Skip to content

Running the Outreach Marathon

August 23, 2019
by

17105_running-runner-fitness

One of my titles is Outreach Coordinator, and this week, I am definitely feeling it. Classes begin on Monday and I’ve just finished my sixth outreach event of the week — move in day for the new freshmen.

Outreach can definitely be a lot of work, but to me, it’s worth it to make a connection, especially with those new to campus, who may feel lost or confused. The personal touch we provide can make a huge difference to someone trying to navigate a completely new — and often pretty complicated — environment. Here are some tips for making an impact while saving your sanity.

Preparation

Take some time at the end of each semester and right after each orientation period to update your materials and take stock of what you have on hand. Update PowerPoints, handouts, and order new materials if needed. Create a checklist of regular orientation events and set calendar reminders to reach out to coordinators about their events and any due dates for materials. Add those to your calendar too.

Delegate

Even though I’m often the face of outreach at my library, I can’t and shouldn’t do it all. Outreach to specific programs in another colleague’s liaison area should be their domain. Create a shared document where everyone can record their outreach events. It’s easier to manage outreach when many people contribute, and your colleagues can improve connections with their constituents. At the end of the year, that shared document can help you generate an outreach report, and keep track of all the events you may not be aware of. It’s also helpful if there is turnover — you can help new employees keep track of the events they should take responsibility for.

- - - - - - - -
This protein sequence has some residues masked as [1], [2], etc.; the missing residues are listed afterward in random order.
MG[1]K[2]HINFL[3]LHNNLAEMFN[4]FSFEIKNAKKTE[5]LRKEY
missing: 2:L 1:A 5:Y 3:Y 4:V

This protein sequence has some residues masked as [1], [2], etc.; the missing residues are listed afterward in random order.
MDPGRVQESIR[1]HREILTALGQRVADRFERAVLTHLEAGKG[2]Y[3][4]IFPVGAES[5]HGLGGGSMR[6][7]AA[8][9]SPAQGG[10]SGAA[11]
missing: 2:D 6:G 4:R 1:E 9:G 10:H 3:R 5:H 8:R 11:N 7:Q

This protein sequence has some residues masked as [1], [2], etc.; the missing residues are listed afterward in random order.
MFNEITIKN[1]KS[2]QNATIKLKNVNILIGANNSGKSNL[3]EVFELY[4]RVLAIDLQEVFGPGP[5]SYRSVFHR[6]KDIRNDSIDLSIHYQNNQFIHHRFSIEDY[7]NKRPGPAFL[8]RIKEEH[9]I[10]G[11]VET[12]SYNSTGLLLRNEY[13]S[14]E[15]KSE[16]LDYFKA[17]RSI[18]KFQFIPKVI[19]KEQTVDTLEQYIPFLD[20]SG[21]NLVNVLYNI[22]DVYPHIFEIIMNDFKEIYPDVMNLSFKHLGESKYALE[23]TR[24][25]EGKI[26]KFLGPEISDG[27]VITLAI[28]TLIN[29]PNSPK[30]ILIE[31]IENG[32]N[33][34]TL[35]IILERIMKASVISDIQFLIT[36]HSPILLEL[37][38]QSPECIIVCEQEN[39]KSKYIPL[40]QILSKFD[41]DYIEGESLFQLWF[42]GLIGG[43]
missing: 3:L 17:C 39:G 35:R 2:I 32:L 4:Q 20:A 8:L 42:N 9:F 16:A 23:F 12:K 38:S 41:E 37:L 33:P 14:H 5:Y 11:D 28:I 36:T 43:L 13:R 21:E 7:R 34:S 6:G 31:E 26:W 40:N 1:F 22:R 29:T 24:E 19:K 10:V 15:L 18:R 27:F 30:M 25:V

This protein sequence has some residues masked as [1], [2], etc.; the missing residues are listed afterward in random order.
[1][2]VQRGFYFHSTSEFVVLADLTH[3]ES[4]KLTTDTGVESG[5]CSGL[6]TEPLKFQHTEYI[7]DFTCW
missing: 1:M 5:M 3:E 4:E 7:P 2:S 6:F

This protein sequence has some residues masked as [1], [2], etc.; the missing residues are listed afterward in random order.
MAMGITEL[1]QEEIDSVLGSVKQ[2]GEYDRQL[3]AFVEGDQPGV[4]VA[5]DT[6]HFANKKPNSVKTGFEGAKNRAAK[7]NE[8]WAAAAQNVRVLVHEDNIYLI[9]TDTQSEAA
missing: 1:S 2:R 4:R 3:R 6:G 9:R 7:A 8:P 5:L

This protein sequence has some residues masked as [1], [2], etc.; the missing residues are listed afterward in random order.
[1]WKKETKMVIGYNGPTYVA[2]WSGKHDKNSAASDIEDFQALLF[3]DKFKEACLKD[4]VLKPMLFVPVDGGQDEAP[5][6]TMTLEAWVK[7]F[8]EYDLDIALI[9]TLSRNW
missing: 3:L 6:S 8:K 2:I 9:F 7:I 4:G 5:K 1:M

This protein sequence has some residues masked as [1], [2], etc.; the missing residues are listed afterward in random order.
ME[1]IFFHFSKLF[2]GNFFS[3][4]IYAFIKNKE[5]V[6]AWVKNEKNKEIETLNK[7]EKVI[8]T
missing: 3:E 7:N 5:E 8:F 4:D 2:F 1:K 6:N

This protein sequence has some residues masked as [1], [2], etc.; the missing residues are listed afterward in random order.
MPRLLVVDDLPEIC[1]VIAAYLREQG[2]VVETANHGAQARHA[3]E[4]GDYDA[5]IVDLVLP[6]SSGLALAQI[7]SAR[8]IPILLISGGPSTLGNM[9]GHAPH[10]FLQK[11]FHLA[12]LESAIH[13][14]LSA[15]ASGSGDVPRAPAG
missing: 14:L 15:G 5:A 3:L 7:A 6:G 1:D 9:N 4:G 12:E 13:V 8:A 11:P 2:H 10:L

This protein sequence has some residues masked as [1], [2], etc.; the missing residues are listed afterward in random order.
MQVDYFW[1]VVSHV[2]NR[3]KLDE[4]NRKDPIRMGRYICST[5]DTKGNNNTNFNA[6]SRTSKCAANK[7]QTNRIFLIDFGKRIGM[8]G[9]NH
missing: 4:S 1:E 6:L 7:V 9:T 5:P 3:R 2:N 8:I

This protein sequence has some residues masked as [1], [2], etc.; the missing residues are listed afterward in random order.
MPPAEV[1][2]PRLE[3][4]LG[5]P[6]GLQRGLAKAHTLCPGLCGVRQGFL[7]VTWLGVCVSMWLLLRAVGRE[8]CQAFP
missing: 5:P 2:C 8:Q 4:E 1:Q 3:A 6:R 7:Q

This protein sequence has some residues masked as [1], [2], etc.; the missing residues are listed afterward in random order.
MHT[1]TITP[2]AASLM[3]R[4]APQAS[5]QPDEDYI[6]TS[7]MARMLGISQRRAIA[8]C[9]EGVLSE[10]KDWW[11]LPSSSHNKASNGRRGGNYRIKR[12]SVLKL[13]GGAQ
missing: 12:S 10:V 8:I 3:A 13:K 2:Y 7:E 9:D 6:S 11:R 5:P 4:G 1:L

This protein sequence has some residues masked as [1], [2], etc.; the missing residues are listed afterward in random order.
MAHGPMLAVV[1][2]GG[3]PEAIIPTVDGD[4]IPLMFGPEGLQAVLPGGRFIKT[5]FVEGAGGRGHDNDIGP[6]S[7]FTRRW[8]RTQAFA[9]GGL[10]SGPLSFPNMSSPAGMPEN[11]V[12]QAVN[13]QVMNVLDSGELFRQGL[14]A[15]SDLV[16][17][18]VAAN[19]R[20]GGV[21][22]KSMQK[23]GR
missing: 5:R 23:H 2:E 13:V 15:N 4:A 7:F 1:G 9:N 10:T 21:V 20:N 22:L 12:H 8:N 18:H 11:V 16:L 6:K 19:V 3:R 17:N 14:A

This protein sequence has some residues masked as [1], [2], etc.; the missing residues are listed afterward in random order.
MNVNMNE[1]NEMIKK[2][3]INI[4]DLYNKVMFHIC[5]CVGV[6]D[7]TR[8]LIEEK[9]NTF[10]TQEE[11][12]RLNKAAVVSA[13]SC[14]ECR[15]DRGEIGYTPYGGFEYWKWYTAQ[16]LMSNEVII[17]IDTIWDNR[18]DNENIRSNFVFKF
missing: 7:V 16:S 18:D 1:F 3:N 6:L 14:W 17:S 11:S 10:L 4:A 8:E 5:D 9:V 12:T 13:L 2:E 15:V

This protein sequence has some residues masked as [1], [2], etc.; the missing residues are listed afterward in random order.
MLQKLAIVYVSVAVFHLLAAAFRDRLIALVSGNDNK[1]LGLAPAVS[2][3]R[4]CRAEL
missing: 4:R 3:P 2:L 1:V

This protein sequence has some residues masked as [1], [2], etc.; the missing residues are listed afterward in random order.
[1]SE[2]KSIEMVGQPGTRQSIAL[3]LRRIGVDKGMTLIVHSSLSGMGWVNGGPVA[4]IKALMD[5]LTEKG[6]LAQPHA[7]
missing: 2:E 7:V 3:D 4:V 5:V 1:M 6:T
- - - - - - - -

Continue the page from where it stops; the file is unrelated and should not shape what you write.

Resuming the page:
Usability

Make sure any handouts you share are USABLE for the audience that will receive them. While it may be tempting to create one resource for simplicity, different audiences have very different needs. The most important things about the library for a part-time adjunct professor will be very different than the most important things about the library for a full-time undergraduate student who lives on campus. Think about your audience when you create each document and limit the information to what will be essential for them to know right away.

Rest

If you have to work extra or extended hours to cover outreach events, try to work with your supervisor for flextime to get a break! Outreach can be very taxing, and to best serve your campus, you need time to relax and recharge.

Happy new semester!

No comments yet

Leave a Reply

Please log in using one of these methods to post your comment:

WordPress.com Logo

You are commenting using your WordPress.com account. Log Out /  Change )

Google photo

You are commenting using your Google account. Log Out /  Change )

Twitter picture

You are commenting using your Twitter account. Log Out /  Change )

Facebook photo

You are commenting using your Facebook account. Log Out /  Change )

Connecting to %s

%d bloggers like this: